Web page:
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Cardiovascular drugs and COVID-19 clinical outcomes: a living systematic review and meta-analysis
  • +3
  • Innocent Asiimwe,
  • Sudeep Pushpakon,
  • Richard Turner,
  • Ruwanthi Kolamunnage-Dona,
  • Andrea Jorgensen,
  • Munir Pirmohamed
Innocent Asiimwe
University of Liverpool
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Sudeep Pushpakon
University of Liverpool
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Richard Turner
University of Liverpool
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Ruwanthi Kolamunnage-Dona
University of Liverpool
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Andrea Jorgensen
University of Liverpool
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Munir Pirmohamed
University of Liverpool
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Abstract

Aims: To continually evaluate the role of cardiovascular drugs in COVID-19 clinical outcomes. Methods: Eligible publications were identified from >500 databases on 1-Nov-2020. One reviewer extracted data with 20% of the records independently extracted/evaluated by a second reviewer. Results: Of 52,735 screened records, 429 and 390 studies were included in the qualitative and quantitative syntheses, respectively. The most-reported drugs were angiotensin-converting enzyme inhibitors (ACEIs)/angiotensin receptor blockers (ARBs) with ACEI/ARB exposure having borderline association with positive COVID-19 status (OR 1.14, 95% CI 1.00–1.31). Among COVID-19 patients, unadjusted estimates showed that ACEI/ARB exposure was associated with hospitalization (OR 1.76, 1.34–2.32), disease severity (OR 1.41, 1.27–1.56) and all-cause mortality (OR 1.22, 1.12–1.33) but not hospitalization length (mean difference -0.27, -1.36; 0.82 days). After adjustment, ACEI/ARB exposure was not associated with positive COVID-19 status (OR 0.92, 0.71–1.19), hospitalization (OR 0.93, 0.70–1.24), disease severity (OR 1.05, 0.81–1.38), or all-cause mortality (OR 0.85, 0.71–1.01). Similarly, subgroup analyses involving only hypertensive patients revealed that ACEI/ARB exposure was not associated with positive COVID-19 status (OR 0.93, 0.79–1.09), hospitalization (OR 0.84, 0.58–1.22), hospitalization length (mean difference -0.14, -1.65; 1.36 days), disease severity (OR 0.92, 0.76–1.11) while it decreased the odds of dying (OR 0.76, 0.65–0.88). A similar trend was observed for other cardiovascular drugs. However, the validity of these findings is limited by a high level of heterogeneity and serious risk of bias. Conclusion: Cardiovascular drugs are not associated with poor COVID-19 outcomes in adjusted analyses. Patients should continue taking these drugs as prescribed.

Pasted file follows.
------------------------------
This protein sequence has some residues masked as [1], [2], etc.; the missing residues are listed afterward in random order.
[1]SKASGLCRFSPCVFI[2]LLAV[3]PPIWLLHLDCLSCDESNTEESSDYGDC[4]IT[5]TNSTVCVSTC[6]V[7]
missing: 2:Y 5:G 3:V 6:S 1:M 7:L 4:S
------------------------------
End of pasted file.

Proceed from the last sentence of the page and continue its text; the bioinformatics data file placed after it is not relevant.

Peer review status:ACCEPTED

24 Feb 2021Submitted to British Journal of Clinical Pharmacology
25 Feb 2021Submission Checks Completed
25 Feb 2021Assigned to Editor
28 Feb 2021Reviewer(s) Assigned
01 Apr 2021Review(s) Completed, Editorial Evaluation Pending
14 Apr 2021Editorial Decision: Revise Major
03 May 20211st Revision Received
04 May 2021Submission Checks Completed
04 May 2021Assigned to Editor
04 May 2021Review(s) Completed, Editorial Evaluation Pending
18 May 2021Editorial Decision: Accept